Building work at the site of a former Jewish ghetto in a Belarus has unearthed the remains of hundreds of people in mass graves from World War Two.
The remains of 790 bodies have been found so far according to an official overseeing the operation, Dmitry Kaminsky.
"The pit is big, I would even say there are two pits, twenty by four (metres) in size. In one pit one can clearly see a bullet hole in back of the head. We can say that they were clearly shot in the back of the head. In another pit, everything is piled, so it is not possible to tell as the skulls are split, broken, and bullet holes are not visible. So we really can't tell."
The discovery in the southern city of Brest has prompted many local people to oppose the construction of a residential building at on the site.
"We want to make sure there are no more graves on this territory, that people are recovered to the last piece of remains and buried at a cemetery," explained Alla Kondak of Brest city's culture department. "We want to be sure we paid the tribute to Brest citizens by burying them in Northern cemetery near the monument with honour in a solemn ceremony. We really want (to do) that."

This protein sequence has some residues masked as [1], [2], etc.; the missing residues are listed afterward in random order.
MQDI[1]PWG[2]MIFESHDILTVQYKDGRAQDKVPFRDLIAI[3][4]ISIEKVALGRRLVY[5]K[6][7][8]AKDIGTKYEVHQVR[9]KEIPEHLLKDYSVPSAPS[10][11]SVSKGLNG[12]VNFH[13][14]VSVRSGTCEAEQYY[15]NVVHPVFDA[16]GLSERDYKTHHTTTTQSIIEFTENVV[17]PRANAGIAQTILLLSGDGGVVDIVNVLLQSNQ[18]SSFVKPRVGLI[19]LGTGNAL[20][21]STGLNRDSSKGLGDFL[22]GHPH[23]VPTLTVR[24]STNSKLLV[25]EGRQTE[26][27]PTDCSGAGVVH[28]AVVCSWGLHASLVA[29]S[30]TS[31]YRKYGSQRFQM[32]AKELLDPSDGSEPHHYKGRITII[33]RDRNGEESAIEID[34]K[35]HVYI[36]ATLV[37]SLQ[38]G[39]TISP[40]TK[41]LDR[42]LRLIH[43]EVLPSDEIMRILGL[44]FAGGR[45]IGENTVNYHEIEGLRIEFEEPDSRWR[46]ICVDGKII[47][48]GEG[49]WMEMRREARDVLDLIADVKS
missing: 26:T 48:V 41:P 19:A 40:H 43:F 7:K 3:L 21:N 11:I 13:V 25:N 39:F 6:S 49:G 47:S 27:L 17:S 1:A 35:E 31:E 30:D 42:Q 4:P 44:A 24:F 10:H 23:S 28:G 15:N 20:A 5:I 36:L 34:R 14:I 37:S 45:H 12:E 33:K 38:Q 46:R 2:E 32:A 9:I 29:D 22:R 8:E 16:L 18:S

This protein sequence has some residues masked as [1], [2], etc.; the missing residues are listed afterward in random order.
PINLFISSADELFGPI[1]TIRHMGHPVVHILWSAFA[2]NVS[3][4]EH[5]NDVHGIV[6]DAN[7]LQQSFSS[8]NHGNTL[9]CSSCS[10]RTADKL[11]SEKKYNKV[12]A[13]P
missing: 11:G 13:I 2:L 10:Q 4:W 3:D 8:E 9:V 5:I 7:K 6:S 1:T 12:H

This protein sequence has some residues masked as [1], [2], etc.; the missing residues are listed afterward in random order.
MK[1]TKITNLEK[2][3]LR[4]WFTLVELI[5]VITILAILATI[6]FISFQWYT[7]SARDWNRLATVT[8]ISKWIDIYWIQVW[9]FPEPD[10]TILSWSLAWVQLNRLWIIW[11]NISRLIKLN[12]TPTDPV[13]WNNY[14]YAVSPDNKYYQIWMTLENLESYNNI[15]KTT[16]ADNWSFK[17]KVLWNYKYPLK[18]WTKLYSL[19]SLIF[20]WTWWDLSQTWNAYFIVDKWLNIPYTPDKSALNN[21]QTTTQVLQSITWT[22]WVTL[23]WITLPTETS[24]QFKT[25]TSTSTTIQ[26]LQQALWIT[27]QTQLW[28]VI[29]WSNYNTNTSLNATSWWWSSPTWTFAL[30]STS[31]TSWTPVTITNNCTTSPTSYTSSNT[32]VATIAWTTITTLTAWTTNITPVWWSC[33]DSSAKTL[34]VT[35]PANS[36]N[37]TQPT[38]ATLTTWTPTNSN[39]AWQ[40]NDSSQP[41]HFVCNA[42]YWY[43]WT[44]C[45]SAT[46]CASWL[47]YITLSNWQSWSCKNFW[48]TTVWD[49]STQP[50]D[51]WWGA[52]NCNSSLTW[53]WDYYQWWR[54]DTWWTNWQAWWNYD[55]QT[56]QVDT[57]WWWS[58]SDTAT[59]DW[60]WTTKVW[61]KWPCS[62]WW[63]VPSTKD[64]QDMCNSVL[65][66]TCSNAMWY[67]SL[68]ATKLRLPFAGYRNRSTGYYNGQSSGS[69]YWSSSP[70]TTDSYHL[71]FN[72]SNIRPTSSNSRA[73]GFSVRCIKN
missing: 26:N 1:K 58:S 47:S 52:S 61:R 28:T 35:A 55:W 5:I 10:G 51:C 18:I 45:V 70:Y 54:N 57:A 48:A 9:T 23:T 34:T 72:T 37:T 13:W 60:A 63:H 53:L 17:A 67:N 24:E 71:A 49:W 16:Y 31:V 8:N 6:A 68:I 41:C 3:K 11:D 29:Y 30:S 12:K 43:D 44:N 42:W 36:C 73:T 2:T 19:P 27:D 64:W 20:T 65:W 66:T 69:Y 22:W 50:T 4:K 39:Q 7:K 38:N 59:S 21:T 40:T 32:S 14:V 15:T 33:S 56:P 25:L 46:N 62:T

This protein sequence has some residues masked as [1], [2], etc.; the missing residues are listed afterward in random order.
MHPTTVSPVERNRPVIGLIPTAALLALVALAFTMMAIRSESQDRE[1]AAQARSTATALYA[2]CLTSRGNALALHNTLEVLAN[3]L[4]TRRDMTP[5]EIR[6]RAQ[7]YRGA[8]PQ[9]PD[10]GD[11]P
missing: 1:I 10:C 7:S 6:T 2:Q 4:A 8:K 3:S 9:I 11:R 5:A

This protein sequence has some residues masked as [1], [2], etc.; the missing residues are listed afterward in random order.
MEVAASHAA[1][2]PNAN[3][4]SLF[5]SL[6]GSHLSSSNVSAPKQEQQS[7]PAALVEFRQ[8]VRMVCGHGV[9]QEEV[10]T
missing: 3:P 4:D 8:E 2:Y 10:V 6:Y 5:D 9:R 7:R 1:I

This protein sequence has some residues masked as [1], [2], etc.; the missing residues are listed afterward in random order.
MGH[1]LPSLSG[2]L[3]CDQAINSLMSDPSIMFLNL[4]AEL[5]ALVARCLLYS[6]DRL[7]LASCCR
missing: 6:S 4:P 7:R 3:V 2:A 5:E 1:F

Alla Kondak said victims from the 1941 shootings had been found in several areas of the town before this discovery.
After war broke out between Nazi Germany and the Soviet Union, Germany took over Brest in June 1941, and shot thousands of Jews in the city days later.
The ghetto was created in December 1941. The area had a population of at least 18,000 people.
"We are transferring the remains that are dug up to local authorities for reburial," Dmitry Kaminsky said, adding that working with the bodies of Jewish victims was taking an emotional toll.
"When we find the skeleton of a child and the skeleton of a mother protecting it, I understand what these people felt. These are not pleasant feelings."
Almost all of Brest's surviving Jews were shot in October 1942 in Bronnaya Gora, a mass killing site for Jews from Belarus and Poland.
Irina Lavrovskaya, an architect and Brest historian, said she had launched a petition aimed at stopping the construction of a residential building on the site of the new discovery.